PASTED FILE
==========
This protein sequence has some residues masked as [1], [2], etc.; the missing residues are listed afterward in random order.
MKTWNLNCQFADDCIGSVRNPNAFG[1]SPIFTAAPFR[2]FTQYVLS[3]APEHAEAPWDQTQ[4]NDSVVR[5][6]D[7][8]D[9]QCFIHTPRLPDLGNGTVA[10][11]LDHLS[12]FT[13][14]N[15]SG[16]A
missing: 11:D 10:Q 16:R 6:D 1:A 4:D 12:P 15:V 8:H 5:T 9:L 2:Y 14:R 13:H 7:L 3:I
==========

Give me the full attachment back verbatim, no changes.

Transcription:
This protein sequence has some residues masked as [1], [2], etc.; the missing residues are listed afterward in random order.
MKTWNLNCQFADDCIGSVRNPNAFG[1]SPIFTAAPFR[2]FTQYVLS[3]APEHAEAPWDQTQ[4]NDSVVR[5][6]D[7][8]D[9]QCFIHTPRLPDLGNGTVA[10][11]LDHLS[12]FT[13][14]N[15]SG[16]A
missing: 11:D 10:Q 16:R 6:D 1:A 4:D 12:P 15:V 8:H 5:T 9:L 2:Y 14:R 13:H 7:L 3:I